A multidisciplinary adventure to the OU Archive!

Jay Rixon is a Senior Manager in Curriculum Innovation and responsible for the new MA or MSc Open qualification.

On a rather cold and wet day in December last year myself and a few Open Programme colleagues visited The Open University Archive. This was no dusty Library visit, or a trip to the damp basement but a fascinating exploration of books, papers, student magazines, prospectuses and equipment that used to be sent out to students, such as the McArthur microscope.

In the OU’s 50th Anniversary year, it was wonderful to be reminded of the amazing history of the OU, its founders, dedicated staff and amazing students. Not only did I enjoyed pouring over a couple of books and reading about how the University was created, but I was also reminded of the role and mission of the university to be ’Open to all’. I especially valued the words that were in the Inaugural Address by the Chancellor, Lord Crowther (which was delivered on the 23rd July 1969):

‘We are open, first, to people. Not for us the carefully regulated escalation from one educational level to the next by which the traditional universities establish their criteria for admission… ‘The first, and most, urgent task before us is to cater for the many thousands of people, fully capable of a higher education, who for one reason or another, do not get it, or do not get as much of it as they can turn to an advantage.’

I have worked for many years in the education sector, and often in environments that support students who have had to overcome previous poor experiences of education and those who have missed out on chances to pursue education due to personal challenges or unfair situations. So to be a part of an organisation, whose mission to be ‘open to all’ and inclusive is firmly rooted in its DNA, is extremely meaningful to me.
In the course of our visit to the OU Archive, I also learnt a new word – axiomatic – which means ‘self-evident or unquestionable’. The OU Planning Committee (at the same ceremony on the 23rd July 1969 referenced above) stated that:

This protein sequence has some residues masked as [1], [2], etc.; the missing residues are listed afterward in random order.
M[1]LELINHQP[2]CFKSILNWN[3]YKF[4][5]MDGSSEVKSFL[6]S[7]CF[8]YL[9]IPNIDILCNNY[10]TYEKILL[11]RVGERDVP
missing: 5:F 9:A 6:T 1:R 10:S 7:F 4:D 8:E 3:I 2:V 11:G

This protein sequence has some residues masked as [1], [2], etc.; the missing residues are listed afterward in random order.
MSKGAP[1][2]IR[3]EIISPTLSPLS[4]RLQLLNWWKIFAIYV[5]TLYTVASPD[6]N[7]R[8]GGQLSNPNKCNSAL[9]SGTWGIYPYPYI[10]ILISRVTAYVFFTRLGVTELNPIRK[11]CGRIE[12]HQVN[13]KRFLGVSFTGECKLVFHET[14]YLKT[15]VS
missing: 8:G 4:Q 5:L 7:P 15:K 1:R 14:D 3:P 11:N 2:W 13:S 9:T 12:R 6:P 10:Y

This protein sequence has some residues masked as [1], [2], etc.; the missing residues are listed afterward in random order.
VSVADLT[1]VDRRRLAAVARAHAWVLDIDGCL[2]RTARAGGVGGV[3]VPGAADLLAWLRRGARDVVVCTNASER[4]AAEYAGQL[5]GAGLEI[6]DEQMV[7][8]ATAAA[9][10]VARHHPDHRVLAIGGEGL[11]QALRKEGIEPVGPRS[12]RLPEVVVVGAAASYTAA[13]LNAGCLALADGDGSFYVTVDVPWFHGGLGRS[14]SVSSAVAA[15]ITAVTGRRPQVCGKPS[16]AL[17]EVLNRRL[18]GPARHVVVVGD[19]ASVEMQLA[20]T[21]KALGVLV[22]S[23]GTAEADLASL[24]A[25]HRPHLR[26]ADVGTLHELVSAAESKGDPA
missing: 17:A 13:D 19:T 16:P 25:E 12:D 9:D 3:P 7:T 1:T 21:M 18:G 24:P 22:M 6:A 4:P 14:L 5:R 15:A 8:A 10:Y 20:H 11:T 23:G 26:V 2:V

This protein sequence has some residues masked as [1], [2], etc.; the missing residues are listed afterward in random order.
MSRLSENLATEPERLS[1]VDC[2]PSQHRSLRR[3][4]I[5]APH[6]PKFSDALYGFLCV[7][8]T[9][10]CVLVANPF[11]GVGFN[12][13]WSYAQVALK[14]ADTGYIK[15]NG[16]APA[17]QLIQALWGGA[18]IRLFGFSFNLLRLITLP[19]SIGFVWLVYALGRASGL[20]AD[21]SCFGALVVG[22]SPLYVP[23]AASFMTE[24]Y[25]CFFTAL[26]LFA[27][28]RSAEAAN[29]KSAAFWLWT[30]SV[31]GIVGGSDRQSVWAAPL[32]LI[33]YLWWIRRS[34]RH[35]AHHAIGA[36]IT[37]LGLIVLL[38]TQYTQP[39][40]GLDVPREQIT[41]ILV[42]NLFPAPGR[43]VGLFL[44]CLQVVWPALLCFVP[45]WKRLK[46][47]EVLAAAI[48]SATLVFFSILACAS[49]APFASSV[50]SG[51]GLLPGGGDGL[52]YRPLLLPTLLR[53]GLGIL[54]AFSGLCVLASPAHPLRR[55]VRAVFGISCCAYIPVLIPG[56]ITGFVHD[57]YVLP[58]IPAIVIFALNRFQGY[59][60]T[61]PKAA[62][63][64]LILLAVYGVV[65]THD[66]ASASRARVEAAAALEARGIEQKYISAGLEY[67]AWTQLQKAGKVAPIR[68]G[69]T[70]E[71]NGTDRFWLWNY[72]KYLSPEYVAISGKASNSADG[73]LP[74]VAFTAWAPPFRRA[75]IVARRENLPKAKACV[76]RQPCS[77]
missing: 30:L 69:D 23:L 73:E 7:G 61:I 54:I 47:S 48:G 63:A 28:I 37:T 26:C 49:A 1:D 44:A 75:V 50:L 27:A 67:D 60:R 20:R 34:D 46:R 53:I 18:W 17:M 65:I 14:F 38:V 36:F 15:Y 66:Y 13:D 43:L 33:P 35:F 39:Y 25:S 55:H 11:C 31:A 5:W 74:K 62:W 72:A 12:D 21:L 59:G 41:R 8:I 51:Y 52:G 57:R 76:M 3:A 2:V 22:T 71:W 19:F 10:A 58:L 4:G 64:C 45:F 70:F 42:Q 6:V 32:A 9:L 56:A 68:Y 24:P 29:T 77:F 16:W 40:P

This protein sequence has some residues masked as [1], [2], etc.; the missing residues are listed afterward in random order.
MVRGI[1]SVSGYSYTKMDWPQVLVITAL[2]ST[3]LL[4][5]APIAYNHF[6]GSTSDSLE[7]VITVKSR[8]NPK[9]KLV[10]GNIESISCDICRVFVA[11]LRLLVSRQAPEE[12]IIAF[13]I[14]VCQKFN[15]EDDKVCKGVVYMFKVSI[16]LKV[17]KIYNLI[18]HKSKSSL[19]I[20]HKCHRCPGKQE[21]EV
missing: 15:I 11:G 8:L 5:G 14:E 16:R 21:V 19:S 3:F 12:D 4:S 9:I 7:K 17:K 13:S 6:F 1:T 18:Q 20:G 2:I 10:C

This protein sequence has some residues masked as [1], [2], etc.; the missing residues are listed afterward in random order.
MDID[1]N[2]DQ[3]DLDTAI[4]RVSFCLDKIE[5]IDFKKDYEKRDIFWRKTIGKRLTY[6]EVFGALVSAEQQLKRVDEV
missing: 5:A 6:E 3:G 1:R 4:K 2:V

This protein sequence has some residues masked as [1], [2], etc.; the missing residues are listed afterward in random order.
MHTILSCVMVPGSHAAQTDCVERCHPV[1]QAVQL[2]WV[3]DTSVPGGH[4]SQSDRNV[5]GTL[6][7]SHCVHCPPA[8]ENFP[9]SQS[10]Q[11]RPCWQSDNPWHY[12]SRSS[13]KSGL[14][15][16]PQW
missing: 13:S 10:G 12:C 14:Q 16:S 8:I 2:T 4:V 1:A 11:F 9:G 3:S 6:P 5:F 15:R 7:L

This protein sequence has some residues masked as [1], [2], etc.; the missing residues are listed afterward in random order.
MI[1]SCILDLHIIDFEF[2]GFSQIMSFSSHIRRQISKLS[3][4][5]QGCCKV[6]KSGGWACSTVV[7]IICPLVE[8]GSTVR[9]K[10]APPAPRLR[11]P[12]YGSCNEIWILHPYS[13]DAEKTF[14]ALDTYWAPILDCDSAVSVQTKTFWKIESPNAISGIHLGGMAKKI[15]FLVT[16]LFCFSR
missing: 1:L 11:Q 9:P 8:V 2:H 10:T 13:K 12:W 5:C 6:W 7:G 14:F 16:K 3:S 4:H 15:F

‘We took it as axiomatic- that no formal academic qualification would be required for registration as a student.’

Again, the OU was unquestionably stating their commitment to provide education that was open to all. And for me, I might say, education that can be made bespoke, and personalised to the student. This is particularly relevant in the case of the BA/BSc (Hons) Open degree, the very first (and only) degree offered by The Open University in 1969.

I work on the newest qualification to be added to the Open Programme’s portfolio, the MA/MSc Open. This is a new masters qualification which allows postgraduate students to create a personalised course of study across a range of academic disciplines. Not only is the qualification unique in the sector, it adopts a innovative approach to teaching and learning which surely reflects the imagination and bold ideas of the founders of the university. This just goes to show that, 50 years later, aspects of that pioneering creativity remain.

Peter Taylor and Jay Rixon delving into the OU Archive…

The Archive team in the OU Library were so welcoming, showing us the original Charter’ Seal, amazing photos of early graduating ceremonies, and even some of the Shakespeare records in their collection that were used in the early days of OU teaching. There was also a very impressive OU mug collection (!) and I was intrigued by footage of TV programs recorded to be broadcast late at night to students studying after work, or to be recorded for playback later.

This visit to the OU Archive reminded me of the history of the OU and the passion, dedication of its founders, staff and students. It also excited me about the future of this institution. We have new educational challenges, an increasing need for learning to be lifelong and for that learning to have both breadth and depth, that can be used to question whether is it only specialist knowledge that needs to be acquired in the fast-paced, changing landscape of modern society. Instead, should we not also embrace study that is both inter- and/or multidisciplinary, enabling us all to develop the skills and knowledge in complementary and contrasting areas that will help propel us forward in our professional roles and in our learning passions and pursuits.

I’m looking forward to celebrating the OU in this 50th anniversary year and will value the ongoing discussions with colleagues and students alike in looking back at all that has been accomplished and, most important of all, looking forward to exploring what the next 50 years might be like…

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